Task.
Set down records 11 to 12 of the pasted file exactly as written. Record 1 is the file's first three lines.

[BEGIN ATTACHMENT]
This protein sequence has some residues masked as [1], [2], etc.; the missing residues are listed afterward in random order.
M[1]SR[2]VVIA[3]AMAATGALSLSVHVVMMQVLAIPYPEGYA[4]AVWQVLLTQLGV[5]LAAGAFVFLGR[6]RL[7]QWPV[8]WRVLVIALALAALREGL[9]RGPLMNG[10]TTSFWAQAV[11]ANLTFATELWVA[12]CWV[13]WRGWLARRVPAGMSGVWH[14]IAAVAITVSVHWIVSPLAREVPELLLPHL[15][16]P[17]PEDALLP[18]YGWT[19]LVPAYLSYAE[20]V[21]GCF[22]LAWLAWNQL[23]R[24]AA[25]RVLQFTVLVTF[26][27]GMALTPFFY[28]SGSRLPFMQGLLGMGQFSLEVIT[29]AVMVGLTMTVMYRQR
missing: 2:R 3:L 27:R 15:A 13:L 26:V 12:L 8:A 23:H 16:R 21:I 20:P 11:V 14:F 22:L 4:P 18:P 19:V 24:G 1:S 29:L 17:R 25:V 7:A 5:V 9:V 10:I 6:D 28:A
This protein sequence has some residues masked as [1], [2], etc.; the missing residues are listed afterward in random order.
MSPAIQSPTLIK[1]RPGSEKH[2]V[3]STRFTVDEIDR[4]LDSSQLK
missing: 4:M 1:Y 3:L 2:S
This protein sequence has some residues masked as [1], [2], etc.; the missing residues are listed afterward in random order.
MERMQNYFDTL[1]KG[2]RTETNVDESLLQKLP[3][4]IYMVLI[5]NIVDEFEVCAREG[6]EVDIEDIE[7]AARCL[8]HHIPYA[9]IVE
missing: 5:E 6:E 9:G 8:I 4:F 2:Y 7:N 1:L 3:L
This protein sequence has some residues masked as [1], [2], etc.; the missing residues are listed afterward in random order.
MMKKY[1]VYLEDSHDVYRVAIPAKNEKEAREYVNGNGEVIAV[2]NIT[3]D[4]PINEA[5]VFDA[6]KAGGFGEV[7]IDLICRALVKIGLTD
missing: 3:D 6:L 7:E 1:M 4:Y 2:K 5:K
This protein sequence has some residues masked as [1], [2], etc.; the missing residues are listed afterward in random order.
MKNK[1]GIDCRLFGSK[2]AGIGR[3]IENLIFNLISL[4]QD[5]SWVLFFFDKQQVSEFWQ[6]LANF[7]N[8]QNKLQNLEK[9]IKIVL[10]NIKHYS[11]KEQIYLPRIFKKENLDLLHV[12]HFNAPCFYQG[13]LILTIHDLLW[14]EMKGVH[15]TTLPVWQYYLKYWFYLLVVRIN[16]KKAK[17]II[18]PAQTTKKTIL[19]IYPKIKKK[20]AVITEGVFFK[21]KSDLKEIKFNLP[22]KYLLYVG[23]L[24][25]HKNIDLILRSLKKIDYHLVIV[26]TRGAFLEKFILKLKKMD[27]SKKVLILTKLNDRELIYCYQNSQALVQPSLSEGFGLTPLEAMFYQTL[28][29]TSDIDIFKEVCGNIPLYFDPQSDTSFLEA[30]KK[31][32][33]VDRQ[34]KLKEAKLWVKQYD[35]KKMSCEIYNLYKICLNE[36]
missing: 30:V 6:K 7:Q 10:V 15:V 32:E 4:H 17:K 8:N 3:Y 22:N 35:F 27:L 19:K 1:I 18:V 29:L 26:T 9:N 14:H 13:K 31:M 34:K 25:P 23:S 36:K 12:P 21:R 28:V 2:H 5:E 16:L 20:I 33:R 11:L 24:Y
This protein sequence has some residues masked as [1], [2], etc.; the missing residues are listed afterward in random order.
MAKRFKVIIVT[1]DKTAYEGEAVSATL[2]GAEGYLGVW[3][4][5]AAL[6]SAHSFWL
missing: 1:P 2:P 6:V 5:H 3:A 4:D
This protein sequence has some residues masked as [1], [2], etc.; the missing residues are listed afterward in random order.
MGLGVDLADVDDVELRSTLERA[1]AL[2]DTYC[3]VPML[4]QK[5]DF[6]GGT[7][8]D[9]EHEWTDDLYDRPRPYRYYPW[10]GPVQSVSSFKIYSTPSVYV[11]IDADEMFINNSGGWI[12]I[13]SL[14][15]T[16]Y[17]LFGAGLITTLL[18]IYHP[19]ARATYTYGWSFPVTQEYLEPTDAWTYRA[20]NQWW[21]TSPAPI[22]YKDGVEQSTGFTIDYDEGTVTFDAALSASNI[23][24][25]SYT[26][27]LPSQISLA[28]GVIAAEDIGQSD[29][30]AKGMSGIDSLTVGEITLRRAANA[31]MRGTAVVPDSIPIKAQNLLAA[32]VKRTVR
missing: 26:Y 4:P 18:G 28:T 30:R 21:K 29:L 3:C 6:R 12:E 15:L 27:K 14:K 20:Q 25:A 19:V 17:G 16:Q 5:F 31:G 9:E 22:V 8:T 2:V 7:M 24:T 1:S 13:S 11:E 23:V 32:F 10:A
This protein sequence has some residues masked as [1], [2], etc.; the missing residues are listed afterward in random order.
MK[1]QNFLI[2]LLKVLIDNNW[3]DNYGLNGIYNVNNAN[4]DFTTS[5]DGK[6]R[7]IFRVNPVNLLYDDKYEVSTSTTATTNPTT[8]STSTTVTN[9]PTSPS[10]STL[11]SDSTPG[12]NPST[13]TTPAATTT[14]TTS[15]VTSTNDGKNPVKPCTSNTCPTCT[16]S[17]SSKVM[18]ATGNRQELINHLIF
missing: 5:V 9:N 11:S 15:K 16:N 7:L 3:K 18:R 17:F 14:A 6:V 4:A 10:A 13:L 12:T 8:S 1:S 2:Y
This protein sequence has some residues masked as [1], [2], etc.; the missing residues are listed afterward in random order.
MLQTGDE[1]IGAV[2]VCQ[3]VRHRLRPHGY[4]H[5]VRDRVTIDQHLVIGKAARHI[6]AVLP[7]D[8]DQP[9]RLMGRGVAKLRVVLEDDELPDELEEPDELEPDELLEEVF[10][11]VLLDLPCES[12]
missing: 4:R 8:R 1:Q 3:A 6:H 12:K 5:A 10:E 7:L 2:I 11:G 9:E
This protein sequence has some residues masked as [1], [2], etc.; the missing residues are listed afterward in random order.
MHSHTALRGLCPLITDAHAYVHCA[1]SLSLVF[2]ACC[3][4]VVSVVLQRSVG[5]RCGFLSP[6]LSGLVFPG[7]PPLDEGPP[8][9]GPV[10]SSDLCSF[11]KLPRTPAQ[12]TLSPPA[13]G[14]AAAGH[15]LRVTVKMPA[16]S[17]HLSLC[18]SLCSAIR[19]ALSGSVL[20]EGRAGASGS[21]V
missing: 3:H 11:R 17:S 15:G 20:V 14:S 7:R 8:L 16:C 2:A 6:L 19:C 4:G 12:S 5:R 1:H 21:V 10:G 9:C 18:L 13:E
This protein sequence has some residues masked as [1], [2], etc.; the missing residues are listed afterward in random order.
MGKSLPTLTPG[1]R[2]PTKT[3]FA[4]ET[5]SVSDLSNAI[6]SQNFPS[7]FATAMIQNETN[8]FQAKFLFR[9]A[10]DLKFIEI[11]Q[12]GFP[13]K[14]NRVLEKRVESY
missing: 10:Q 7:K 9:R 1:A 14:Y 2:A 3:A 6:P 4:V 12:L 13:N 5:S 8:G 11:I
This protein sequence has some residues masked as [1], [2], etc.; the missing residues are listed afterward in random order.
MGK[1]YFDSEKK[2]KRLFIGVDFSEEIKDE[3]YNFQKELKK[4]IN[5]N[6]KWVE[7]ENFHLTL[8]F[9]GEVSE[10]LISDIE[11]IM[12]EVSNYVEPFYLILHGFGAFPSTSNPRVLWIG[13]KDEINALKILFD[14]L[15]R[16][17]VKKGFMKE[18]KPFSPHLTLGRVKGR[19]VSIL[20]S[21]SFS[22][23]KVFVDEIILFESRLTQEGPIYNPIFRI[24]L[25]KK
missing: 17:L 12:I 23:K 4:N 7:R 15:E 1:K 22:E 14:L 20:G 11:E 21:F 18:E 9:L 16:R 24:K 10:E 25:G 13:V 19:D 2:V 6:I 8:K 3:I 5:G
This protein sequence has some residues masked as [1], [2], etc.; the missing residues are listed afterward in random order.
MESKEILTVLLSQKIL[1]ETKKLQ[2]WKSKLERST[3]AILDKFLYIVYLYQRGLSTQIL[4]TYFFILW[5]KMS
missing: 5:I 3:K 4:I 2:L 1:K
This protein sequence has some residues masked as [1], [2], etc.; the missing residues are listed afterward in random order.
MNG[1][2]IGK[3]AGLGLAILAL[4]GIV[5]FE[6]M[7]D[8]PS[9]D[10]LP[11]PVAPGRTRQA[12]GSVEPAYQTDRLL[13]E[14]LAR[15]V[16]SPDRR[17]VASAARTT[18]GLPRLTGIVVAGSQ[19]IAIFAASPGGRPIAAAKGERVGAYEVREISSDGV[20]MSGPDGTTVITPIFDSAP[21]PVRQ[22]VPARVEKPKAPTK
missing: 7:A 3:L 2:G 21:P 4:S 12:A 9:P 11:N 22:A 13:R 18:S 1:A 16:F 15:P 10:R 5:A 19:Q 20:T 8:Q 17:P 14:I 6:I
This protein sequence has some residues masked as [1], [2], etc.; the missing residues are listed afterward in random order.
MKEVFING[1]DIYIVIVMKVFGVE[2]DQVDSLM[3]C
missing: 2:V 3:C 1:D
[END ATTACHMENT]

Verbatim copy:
This protein sequence has some residues masked as [1], [2], etc.; the missing residues are listed afterward in random order.
MGKSLPTLTPG[1]R[2]PTKT[3]FA[4]ET[5]SVSDLSNAI[6]SQNFPS[7]FATAMIQNETN[8]FQAKFLFR[9]A[10]DLKFIEI[11]Q[12]GFP[13]K[14]NRVLEKRVESY
missing: 10:Q 7:K 9:R 1:A 14:Y 2:A 3:A 6:P 4:V 12:L 13:N 5:S 8:G 11:I
This protein sequence has some residues masked as [1], [2], etc.; the missing residues are listed afterward in random order.
MGK[1]YFDSEKK[2]KRLFIGVDFSEEIKDE[3]YNFQKELKK[4]IN[5]N[6]KWVE[7]ENFHLTL[8]F[9]GEVSE[10]LISDIE[11]IM[12]EVSNYVEPFYLILHGFGAFPSTSNPRVLWIG[13]KDEINALKILFD[14]L[15]R[16][17]VKKGFMKE[18]KPFSPHLTLGRVKGR[19]VSIL[20]S[21]SFS[22][23]KVFVDEIILFESRLTQEGPIYNPIFRI[24]L[25]KK
missing: 17:L 12:I 23:K 4:N 7:R 15:E 1:K 22:E 14:L 20:G 11:E 21:F 18:E 9:L 16:R 24:K 10:E 25:G 13:V 19:D 2:V 6:I 8:K 3:I 5:G